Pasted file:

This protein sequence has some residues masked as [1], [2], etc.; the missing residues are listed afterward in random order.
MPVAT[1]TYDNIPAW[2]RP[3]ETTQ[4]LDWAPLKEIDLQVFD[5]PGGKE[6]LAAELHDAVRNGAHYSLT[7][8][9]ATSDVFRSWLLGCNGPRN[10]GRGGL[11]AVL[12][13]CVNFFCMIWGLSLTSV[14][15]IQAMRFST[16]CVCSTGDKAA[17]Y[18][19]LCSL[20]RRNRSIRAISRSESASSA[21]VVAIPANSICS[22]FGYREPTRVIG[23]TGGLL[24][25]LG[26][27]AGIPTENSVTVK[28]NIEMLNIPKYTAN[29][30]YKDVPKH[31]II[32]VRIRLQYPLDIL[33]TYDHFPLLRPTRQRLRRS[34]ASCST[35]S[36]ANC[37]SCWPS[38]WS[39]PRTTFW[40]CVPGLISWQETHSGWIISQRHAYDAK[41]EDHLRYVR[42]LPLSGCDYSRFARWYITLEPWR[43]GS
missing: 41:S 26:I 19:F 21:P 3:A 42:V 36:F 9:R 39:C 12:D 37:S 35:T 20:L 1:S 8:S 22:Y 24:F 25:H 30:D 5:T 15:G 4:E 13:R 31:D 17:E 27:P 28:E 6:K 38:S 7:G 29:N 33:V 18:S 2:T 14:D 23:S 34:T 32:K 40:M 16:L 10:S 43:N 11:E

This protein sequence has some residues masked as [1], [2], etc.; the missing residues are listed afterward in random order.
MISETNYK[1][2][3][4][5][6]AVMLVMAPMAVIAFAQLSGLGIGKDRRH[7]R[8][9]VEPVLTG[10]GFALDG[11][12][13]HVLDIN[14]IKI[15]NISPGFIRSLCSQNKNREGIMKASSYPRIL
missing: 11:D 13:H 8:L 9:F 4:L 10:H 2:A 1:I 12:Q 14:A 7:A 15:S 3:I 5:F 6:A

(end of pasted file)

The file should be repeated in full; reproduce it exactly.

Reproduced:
This protein sequence has some residues masked as [1], [2], etc.; the missing residues are listed afterward in random order.
MPVAT[1]TYDNIPAW[2]RP[3]ETTQ[4]LDWAPLKEIDLQVFD[5]PGGKE[6]LAAELHDAVRNGAHYSLT[7][8][9]ATSDVFRSWLLGCNGPRN[10]GRGGL[11]AVL[12][13]CVNFFCMIWGLSLTSV[14][15]IQAMRFST[16]CVCSTGDKAA[17]Y[18][19]LCSL[20]RRNRSIRAISRSESASSA[21]VVAIPANSICS[22]FGYREPTRVIG[23]TGGLL[24][25]LG[26][27]AGIPTENSVTVK[28]NIEMLNIPKYTAN[29][30]YKDVPKH[31]II[32]VRIRLQYPLDIL[33]TYDHFPLLRPTRQRLRRS[34]ASCST[35]S[36]ANC[37]SCWPS[38]WS[39]PRTTFW[40]CVPGLISWQETHSGWIISQRHAYDAK[41]EDHLRYVR[42]LPLSGCDYSRFARWYITLEPWR[43]GS
missing: 41:S 26:I 19:F 21:P 3:A 42:V 36:F 9:R 39:C 12:D 37:S 35:T 20:L 1:S 8:S 22:Y 24:F 25:H 30:D 5:T 15:G 4:E 13:R 31:D 17:E 27:P 28:E 6:K 38:S 7:G 29:N 33:V 18:S 2:T 14:D 23:S 34:T 32:K 40:M 16:L 10:S 43:N 11:E

This protein sequence has some residues masked as [1], [2], etc.; the missing residues are listed afterward in random order.
MISETNYK[1][2][3][4][5][6]AVMLVMAPMAVIAFAQLSGLGIGKDRRH[7]R[8][9]VEPVLTG[10]GFALDG[11][12][13]HVLDIN[14]IKI[15]NISPGFIRSLCSQNKNREGIMKASSYPRIL
missing: 11:D 13:H 8:L 9:F 4:L 10:H 2:A 1:I 12:Q 14:A 7:A 15:S 3:I 5:F 6:A